Advantages and disadvantages of mother tongue-based education

Photo: Naga Smiles to the World
by Shiela S. Ronquillo
Del Gallego Central,
Del Gallego District

Since School Year (SY) 2012-2013, the Mother Tongue-Based-Multilingual Education (MTB-MLE) began to be implemented in all public schools, specifically in Kindergarten, Grades 1, 2 and 3 as part of the K to 12 Basic Education Program. Now, more than one school year after the start of its implementation, what have we learned from this program? What benefits and detriments have we discovered from MTB-MLE?

In 2003, UNESCO gave the following statement that is often used as an argument for MTB-MLE:

 “The choice of the language is a recurrent challenge in the development of quality education. Speakers of mother tongues, which are not the same as the national language, are often at a considerable disadvantage in the educational system.”

With MTB-MLE, we expand the access to social, political, economic and physical development processes, which are often unreachable for children who speak a different mother tongue. These children, are unable to learn as much about their society, not because they are cognitively inferior.

Rather, it is because by the time that they enter school, they have become proficient in communicating using their mother tongue. MTB-MLE helps pupils gain confidence not only in expressing themselves, but also in learners new concepts in school.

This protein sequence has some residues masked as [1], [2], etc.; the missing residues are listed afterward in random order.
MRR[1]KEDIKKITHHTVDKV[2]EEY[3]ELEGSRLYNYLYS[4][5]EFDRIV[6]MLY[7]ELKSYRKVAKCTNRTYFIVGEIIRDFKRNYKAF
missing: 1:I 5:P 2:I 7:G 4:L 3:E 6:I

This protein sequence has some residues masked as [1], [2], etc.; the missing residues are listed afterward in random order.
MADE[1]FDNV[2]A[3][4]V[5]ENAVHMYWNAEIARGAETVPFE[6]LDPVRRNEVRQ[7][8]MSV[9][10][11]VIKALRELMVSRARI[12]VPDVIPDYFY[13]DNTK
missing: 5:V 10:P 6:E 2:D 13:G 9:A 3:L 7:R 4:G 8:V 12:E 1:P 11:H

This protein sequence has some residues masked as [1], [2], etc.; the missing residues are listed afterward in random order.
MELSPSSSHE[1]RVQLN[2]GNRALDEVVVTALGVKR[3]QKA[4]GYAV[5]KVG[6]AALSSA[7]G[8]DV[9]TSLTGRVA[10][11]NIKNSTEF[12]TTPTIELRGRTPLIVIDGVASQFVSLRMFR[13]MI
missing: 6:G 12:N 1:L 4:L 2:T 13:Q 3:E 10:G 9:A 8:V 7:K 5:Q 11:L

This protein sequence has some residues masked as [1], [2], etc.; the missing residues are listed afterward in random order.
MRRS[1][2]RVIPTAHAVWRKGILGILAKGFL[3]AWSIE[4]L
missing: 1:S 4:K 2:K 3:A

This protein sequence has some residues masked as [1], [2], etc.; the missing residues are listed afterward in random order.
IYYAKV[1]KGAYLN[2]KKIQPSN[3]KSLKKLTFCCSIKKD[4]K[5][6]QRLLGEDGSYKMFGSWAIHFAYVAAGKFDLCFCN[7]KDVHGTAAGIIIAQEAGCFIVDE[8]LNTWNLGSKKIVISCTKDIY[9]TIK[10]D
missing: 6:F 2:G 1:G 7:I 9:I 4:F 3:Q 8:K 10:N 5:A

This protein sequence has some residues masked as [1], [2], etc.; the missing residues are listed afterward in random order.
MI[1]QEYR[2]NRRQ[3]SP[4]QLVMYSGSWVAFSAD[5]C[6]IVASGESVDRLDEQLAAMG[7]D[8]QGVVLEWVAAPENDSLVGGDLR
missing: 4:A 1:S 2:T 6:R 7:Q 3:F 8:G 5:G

Along with this confidence, the multilingual education also prevents alienation from one's language and culture, from their parents and immediate community. We avoid the situation where children are teased for using a different language, leading children to think negatively of their culture and heritage.

With these core benefits of  MTB-MLE, we encourage children to become lifelong learners by urging them to be confident, accepting, and enthusiastic about their cultural heritage.

This is not to say, however, that MTB-MLE has no flaws. For instance, it has proven expensive to translate educational materials into the eight mother tongue languages recommended by DepEd. Translation, too, has unveiled problems, such as which dialect of the language should be used in Bicol, for example, which varies in vocabulary and accent from place to place? Lastly, it has become apparent that when the mother tongue is favored, the child's proficiency in English and even the national language may become diminished. This puts students at a disadvantage, especially since in an increasingly globalized world, it has become more important than ever to be fluent in languages that allow one to communicate with an international audience.

There is still much to learn about the MTB-MLE. As a teacher, I hope that we continue analyzing its advantages and disadvantages so that we can make the necessary improvements in the forthcoming school years.